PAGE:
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dc.contributor.authorWadge, Stephanie
dc.date.accessioned2023-09-13T15:30:09Z
dc.date.available2023-09-13T15:30:09Z
dc.identifier.urihttp://hdl.handle.net/10464/18086
dc.description.abstractIt is well known that gender shapes mental health experiences broadly. Gender adds an additional layer to the already complex experience of being a male, female, or transgender young person who is experiencing homelessness. Yet, research in this area is limited. The purpose of this qualitative, interpretive description study was to understand how gender shapes the mental health of youth who are experiencing homelessness in the Niagara Region of Ontario, Canada. Eleven young people between the ages of 16 and 24 were recruited from a youth shelter and participated in a semi-structured interview. Interviews were audio-recorded and transcribed so that data could be analyzed using thematic analysis and Gender Based Analysis Plus. Findings revealed four contextual factors that appear to influence a young person’s mental health while homeless, but that are experienced differently depending on one’s gender identity. These factors include (1) housing acquisition is challenging, (2) appearances are meaningful, (3) cleanliness and hygiene are expected, and (4) utilizing mental health resources is complicated. Additionally, the many strengths that the youth identified and demonstrated in navigating their circumstances are highlighted in our results. These strengths include (1) exhibiting resilience, (2) expressing the ability to survive, (3) imagining a world that is better, (4) articulating their needs, and (5) drawing on their social connections. The gendered lens that guides this study provides a challenge to the homogenous way that young people experiencing homelessness are often portrayed within the literature. The experiences of young people who live with homelessness cannot simply be addressed within the siloed categories of gender, homelessness, and age. Ensuring that interventions are tailored to meet young people’s specific gendered needs is both a matter of human rights and health equity. Practical implications for service providers are discussed.en_US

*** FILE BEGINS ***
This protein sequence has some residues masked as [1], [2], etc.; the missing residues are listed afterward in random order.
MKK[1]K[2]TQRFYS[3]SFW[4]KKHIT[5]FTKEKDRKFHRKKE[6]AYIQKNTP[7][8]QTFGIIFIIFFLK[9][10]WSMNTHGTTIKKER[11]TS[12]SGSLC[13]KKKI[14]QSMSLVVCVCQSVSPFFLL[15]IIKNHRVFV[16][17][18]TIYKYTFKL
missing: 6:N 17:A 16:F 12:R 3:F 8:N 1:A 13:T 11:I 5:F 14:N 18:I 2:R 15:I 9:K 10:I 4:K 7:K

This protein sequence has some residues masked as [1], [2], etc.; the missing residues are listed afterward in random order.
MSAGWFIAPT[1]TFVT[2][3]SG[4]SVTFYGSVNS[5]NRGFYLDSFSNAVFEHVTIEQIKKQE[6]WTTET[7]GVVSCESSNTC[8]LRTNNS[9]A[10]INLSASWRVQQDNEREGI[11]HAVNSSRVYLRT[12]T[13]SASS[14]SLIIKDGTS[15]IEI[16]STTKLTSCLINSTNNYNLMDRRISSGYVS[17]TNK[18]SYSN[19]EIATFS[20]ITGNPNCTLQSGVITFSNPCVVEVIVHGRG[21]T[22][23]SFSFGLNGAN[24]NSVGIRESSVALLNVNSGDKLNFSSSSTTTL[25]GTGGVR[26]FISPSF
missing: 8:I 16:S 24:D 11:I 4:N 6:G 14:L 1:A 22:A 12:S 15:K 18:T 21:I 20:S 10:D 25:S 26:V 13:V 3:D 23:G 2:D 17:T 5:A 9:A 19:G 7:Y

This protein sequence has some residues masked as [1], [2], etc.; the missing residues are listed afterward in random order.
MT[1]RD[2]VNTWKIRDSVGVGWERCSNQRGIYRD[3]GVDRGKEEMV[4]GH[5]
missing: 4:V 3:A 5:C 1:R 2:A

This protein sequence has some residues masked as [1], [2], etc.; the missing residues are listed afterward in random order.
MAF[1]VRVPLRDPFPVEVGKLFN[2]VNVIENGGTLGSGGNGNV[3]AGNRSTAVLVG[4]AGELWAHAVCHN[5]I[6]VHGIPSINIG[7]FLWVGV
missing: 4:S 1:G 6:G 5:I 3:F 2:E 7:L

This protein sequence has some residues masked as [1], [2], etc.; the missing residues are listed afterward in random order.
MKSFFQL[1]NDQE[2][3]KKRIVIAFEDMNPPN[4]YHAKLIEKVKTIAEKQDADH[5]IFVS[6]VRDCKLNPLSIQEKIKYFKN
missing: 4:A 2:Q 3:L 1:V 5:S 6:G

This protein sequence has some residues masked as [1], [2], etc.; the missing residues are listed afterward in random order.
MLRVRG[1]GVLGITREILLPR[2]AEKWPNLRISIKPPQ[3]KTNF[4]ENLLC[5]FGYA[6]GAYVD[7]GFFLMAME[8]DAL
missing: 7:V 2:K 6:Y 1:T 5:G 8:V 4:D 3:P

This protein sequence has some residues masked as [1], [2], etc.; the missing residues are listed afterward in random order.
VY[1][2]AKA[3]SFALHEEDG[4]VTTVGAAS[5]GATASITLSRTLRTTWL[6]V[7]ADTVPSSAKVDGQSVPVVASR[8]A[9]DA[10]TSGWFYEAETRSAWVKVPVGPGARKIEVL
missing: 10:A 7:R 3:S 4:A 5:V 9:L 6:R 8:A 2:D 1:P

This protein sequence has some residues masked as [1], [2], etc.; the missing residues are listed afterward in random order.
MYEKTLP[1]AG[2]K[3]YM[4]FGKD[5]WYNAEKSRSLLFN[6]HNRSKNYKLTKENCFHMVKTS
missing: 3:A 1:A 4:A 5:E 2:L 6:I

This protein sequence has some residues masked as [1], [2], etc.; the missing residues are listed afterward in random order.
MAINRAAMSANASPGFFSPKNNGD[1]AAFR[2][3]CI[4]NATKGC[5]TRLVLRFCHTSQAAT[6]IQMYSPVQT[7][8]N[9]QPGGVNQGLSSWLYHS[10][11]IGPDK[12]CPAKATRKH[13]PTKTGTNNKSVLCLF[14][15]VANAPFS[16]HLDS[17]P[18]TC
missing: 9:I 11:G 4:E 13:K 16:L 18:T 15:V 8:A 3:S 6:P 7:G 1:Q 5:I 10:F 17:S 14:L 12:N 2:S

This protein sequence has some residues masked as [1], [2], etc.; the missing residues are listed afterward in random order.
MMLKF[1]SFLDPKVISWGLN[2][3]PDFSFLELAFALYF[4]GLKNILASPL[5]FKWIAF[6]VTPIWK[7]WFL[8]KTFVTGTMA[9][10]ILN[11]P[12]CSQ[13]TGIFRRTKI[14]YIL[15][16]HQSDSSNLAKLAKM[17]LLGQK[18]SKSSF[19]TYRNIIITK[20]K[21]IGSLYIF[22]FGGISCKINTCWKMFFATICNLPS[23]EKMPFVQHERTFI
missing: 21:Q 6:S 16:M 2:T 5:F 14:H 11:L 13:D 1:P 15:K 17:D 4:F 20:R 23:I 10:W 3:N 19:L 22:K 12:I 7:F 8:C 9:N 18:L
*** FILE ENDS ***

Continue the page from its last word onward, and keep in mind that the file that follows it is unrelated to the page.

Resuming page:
dc.language.isoengen_US
dc.publisherBrock Universityen_US
dc.rightsAttribution-NonCommercial-NoDerivatives 4.0 International*
dc.rights.urihttp://creativecommons.org/licenses/by-nc-nd/4.0/*
dc.subjectGenderen_US
dc.subjectIntersectionalityen_US
dc.subjectMental Healthen_US
dc.subjectQualitativeen_US
dc.subjectYouth Homelessnessen_US
dc.titleGender matters: Exploring the mental health of youth experiencing homelessness, a qualitative studyen_US
dc.typeElectronic Thesis or Dissertationen_US
dc.degree.nameM.A. Applied Health Sciencesen_US
dc.degree.levelMastersen_US
dc.contributor.departmentApplied Health Sciences Programen_US
dc.degree.disciplineFaculty of Applied Health Sciencesen_US


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Attribution-NonCommercial-NoDerivatives 4.0 International
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